The Go-Gos: Lips Unsealed

Once again, director Alison Ellwood has hit it out of the park with her newest documentary The Go-Gos on Showtime. Told in their own voices, the girls are raw and candid, with no holds barred on every subject.

The Go-Gos are a Los Angeles based punk/new wave band formed in the late 70s, around 1978. They started off as more of a hardcore punk band; in their earliest stages, no one knew how to play any instruments, and they had to quickly learn in order to play gigs. In fact, at their first gig they only knew 2 songs, had a 3 song set by playing one of the songs twice. But they persevered, and practiced, and honed their skills.

Early bassist Margot Olavarria and early drummer Elissa Bello left the band, or as they state, were “forced out” due to creative differences after the band made the decision to go in a more pop direction. The line-up that finally hit the big time was Belinda Carlisle (vocals), Jane Wiedlin (guitar, vocals), Charlotte Caffey (lead guitar, keyboards), Kathy Valentine (bass) and Gina Schock (drums).

They rose to fame in the early 1980s and were THE FIRST all-female band that both wrote their own music and played their own instruments on those songs, and their debut album went to #1 on the Billboard album charts.After signing with Miles Copeland’s newly formed I.R.S. Records, their 1981 debut album, Beauty & The Beat, was their ticket to stardom, giving us hits like We Got the Beat and Our Lips Are Sealed. Both their fans and the critics alike found the perky bunch a fresh and very welcome change.

The band would release two more albums before personality conflicts and massive creative differences within the group would take a toll, along with major drug addiction problems for some band members. Charlotte Caffrey in particular had developed a heroin habit that was slowly killing her. After the new management informed the band that all writing royalties would be split equally, Wiedlin vehemently disagreed, and announced her departure from the group in October 1984. The band sought a replacement, selecting Paula Jean Brown as their new bass guitarist, with Valentine moving to rhythm guitar.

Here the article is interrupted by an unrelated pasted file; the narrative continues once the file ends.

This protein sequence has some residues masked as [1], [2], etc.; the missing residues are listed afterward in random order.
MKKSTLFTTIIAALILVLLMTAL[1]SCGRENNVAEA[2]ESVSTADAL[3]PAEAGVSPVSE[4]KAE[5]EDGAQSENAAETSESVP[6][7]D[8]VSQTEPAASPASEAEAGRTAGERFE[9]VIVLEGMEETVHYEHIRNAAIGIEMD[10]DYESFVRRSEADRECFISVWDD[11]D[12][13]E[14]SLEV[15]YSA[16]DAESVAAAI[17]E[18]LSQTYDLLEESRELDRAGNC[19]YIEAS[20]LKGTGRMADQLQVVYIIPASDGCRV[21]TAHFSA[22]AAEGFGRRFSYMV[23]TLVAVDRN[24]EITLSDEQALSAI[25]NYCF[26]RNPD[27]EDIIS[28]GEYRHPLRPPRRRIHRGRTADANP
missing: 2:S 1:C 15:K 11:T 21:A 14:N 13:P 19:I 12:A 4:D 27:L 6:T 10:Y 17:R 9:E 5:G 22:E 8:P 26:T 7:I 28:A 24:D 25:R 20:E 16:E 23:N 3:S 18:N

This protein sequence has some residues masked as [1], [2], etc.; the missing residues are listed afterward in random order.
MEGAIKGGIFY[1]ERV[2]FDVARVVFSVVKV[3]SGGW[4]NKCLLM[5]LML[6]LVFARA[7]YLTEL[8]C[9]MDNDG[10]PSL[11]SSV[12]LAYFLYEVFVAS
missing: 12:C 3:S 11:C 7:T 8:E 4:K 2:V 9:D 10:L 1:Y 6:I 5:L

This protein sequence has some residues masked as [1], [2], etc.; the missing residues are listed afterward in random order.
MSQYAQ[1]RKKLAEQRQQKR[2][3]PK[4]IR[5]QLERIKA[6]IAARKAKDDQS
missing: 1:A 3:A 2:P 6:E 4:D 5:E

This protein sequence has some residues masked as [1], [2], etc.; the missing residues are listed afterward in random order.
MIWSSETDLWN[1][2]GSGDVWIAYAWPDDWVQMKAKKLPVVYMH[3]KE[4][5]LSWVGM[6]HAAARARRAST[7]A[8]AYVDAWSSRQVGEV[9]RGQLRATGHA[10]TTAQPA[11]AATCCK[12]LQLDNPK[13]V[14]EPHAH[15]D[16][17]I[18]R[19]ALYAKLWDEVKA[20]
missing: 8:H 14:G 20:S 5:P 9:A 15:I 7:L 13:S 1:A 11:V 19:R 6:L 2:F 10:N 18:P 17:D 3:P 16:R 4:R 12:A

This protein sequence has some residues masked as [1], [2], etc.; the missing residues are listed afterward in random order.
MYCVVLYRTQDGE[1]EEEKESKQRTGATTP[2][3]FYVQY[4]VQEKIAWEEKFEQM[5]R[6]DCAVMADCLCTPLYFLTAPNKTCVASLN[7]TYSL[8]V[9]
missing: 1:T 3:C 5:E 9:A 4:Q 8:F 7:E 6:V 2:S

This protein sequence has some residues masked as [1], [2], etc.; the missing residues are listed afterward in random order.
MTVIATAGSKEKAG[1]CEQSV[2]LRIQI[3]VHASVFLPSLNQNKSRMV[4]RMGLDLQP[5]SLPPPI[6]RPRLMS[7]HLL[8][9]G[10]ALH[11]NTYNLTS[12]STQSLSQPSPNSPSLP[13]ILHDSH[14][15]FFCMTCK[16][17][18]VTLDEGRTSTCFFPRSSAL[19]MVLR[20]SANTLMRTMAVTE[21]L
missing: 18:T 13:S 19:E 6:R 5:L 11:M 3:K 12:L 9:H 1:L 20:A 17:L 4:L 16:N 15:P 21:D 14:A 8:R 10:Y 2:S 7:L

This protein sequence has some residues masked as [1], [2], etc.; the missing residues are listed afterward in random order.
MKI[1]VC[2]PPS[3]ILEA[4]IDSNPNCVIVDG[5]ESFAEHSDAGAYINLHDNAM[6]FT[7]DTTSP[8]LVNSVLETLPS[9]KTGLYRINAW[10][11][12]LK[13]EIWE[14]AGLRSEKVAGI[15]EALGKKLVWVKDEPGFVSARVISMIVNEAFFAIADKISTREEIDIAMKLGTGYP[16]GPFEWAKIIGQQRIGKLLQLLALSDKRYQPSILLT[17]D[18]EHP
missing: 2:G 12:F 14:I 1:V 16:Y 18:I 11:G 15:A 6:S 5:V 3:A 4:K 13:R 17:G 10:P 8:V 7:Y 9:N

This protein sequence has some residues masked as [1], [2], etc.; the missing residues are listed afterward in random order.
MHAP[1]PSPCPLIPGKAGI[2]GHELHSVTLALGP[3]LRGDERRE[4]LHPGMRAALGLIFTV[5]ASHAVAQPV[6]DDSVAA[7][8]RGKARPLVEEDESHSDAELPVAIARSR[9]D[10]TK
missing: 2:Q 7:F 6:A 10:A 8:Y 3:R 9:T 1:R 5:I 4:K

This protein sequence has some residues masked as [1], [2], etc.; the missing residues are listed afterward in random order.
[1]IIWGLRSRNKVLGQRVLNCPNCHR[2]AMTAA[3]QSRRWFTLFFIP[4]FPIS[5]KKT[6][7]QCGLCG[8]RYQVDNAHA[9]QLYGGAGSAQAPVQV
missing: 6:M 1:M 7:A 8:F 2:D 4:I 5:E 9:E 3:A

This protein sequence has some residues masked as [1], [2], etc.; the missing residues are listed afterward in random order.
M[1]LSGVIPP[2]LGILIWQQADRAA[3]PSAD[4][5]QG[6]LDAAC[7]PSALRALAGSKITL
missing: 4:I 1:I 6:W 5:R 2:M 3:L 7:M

This lineup debuted at the 1985 Rock in Rio festival, and played two shows, but both Carlisle and Caffey soon realized their hearts were no longer in the group. At this point, with a raging heroin habit slowly killing her, Caffrey made the decision to go into rehab with Brown’s guidance and achieved sobriety. Carlisle and Caffrey decided to disband the Go-Gos in May 1985.

Post tour and breakup, both Kathy Valentine and Gina Schock felt left out in the cold, and hard feelings prevailed for several years until the girls could clear the air.

During this period, Jane Wiedlin released several solo albums, however, while her albums did relatively well commercially, and to a degree with the critics, she was not as successful as Carlisle in mainstream rock.

Belinda Carlisle went on to a very lucrative solo career and became the most commercially successful solo artist of the band’s alumnae, scoring a string of mainstream pop singles in the mid and late ‘80s. She partnered with Charlotte Caffrey as her songwriter.

After taking some time apart, the band reformed several times for festivals, and benefits, and have recently reformed once again, and recorded new music for the first time in nearly 20 years. Their new song, Club Zero, is highly reminiscent of their earlier offerings, but with the maturity of lessons learned.

I had the distinct pleasure of meeting Kathy Valentine when her band The Delphines played at the now closed Hard Rock Cafe on Beverly Blvd in Los Angeles. She was friendly, funny and very down to earth. I greatly admired that fact that when asked about the Go-Gos, she declined to answer negatively. A very classy move on her part, and one that showed her growth as a person.

My biggest question is … WHY are the Go-Gos not yet in the Rock N Roll Hall of Fame? What does it take for this band to finally be recognized for their achievements?

Tami Danielson is the main in-house blogger and Director of Operations for Pop-Daze. She was raised in California and Florida and currently resides in Oregon. Tami has written for a variety of periodicals and has provided digital marketing services for a number of artists. She can be reached at [email protected]